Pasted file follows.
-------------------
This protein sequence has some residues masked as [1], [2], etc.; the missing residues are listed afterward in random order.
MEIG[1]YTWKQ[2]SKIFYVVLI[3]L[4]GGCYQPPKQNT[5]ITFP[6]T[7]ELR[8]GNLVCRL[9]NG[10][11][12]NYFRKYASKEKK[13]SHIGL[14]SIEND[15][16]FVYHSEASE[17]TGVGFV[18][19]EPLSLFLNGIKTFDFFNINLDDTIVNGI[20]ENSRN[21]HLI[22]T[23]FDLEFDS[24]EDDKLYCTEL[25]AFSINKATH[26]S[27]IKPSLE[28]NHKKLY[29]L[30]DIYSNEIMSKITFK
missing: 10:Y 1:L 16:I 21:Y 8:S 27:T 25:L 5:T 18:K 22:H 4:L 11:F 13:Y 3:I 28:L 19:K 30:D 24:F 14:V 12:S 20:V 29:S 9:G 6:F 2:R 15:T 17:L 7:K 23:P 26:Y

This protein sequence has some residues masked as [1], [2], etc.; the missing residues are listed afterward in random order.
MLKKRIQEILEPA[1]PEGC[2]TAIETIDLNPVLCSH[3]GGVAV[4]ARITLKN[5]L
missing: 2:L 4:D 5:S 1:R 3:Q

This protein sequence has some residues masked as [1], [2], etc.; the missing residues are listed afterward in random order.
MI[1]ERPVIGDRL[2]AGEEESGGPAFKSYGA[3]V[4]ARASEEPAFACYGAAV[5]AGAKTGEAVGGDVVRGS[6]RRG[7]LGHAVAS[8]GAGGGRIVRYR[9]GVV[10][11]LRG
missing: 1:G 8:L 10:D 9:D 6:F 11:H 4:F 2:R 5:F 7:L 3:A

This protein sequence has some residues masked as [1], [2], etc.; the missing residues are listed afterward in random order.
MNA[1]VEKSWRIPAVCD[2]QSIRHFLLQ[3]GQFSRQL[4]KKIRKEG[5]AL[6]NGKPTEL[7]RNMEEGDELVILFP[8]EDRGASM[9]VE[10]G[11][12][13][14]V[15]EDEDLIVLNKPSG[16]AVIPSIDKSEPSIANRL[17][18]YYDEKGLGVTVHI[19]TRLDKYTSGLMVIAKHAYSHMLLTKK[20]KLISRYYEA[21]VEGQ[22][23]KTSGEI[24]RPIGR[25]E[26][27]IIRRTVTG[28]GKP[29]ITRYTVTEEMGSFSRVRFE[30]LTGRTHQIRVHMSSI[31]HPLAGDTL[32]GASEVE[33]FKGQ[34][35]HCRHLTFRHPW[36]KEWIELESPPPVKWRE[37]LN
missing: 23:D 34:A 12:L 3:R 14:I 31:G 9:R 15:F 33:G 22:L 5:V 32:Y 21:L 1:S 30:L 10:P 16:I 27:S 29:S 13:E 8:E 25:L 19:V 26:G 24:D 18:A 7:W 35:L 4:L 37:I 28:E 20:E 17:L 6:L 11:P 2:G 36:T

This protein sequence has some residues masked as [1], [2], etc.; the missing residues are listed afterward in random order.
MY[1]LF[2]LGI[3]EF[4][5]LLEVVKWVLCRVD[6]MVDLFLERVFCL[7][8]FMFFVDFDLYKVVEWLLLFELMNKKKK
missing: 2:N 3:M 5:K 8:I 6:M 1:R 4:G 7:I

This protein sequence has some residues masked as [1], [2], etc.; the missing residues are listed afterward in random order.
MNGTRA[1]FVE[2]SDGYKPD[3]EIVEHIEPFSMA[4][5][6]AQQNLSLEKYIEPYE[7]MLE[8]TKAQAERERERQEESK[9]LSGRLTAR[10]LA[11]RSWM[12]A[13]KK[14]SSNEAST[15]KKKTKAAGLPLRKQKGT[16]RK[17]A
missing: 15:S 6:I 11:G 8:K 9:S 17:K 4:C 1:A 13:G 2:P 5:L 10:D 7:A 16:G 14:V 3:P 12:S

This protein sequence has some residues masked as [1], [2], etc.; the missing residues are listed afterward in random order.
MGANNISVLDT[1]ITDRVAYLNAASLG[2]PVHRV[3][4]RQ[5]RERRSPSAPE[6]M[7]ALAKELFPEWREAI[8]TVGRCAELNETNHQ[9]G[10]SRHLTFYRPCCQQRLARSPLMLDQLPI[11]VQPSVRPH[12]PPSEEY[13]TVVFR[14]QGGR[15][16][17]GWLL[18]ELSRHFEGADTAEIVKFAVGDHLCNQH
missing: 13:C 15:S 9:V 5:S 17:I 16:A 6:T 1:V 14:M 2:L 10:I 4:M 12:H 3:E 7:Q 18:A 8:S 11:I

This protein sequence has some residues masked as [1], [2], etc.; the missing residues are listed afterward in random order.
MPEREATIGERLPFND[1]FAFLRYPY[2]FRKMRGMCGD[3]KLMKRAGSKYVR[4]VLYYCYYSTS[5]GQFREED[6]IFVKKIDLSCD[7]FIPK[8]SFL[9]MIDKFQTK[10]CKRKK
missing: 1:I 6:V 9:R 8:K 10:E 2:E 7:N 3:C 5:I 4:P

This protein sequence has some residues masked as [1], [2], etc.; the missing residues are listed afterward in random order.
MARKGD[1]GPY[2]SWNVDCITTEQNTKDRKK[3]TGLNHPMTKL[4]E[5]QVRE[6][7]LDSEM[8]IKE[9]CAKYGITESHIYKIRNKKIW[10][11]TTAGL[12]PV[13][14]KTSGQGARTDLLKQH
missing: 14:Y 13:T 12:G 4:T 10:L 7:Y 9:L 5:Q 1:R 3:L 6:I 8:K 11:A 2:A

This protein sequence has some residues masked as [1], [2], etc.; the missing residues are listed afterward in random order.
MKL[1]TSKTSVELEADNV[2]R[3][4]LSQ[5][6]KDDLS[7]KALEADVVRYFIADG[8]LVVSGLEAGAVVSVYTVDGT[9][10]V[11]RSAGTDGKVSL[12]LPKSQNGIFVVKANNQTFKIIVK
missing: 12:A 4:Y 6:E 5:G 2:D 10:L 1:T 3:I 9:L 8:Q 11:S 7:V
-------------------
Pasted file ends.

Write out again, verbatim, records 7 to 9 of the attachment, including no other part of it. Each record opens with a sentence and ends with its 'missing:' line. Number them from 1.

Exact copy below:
This protein sequence has some residues masked as [1], [2], etc.; the missing residues are listed afterward in random order.
MGANNISVLDT[1]ITDRVAYLNAASLG[2]PVHRV[3][4]RQ[5]RERRSPSAPE[6]M[7]ALAKELFPEWREAI[8]TVGRCAELNETNHQ[9]G[10]SRHLTFYRPCCQQRLARSPLMLDQLPI[11]VQPSVRPH[12]PPSEEY[13]TVVFR[14]QGGR[15][16][17]GWLL[18]ELSRHFEGADTAEIVKFAVGDHLCNQH
missing: 13:C 15:S 9:V 5:S 17:I 16:A 6:T 1:V 14:M 2:L 10:I 4:M 12:H 3:E 7:Q 18:A 8:S 11:I

This protein sequence has some residues masked as [1], [2], etc.; the missing residues are listed afterward in random order.
MPEREATIGERLPFND[1]FAFLRYPY[2]FRKMRGMCGD[3]KLMKRAGSKYVR[4]VLYYCYYSTS[5]GQFREED[6]IFVKKIDLSCD[7]FIPK[8]SFL[9]MIDKFQTK[10]CKRKK
missing: 1:I 6:V 9:R 8:K 10:E 2:E 7:N 3:C 5:I 4:P

This protein sequence has some residues masked as [1], [2], etc.; the missing residues are listed afterward in random order.
MARKGD[1]GPY[2]SWNVDCITTEQNTKDRKK[3]TGLNHPMTKL[4]E[5]QVRE[6][7]LDSEM[8]IKE[9]CAKYGITESHIYKIRNKKIW[10][11]TTAGL[12]PV[13][14]KTSGQGARTDLLKQH
missing: 14:Y 13:T 12:G 4:T 10:L 7:Y 9:L 5:Q 1:R 3:L 6:I 8:K 11:A 2:A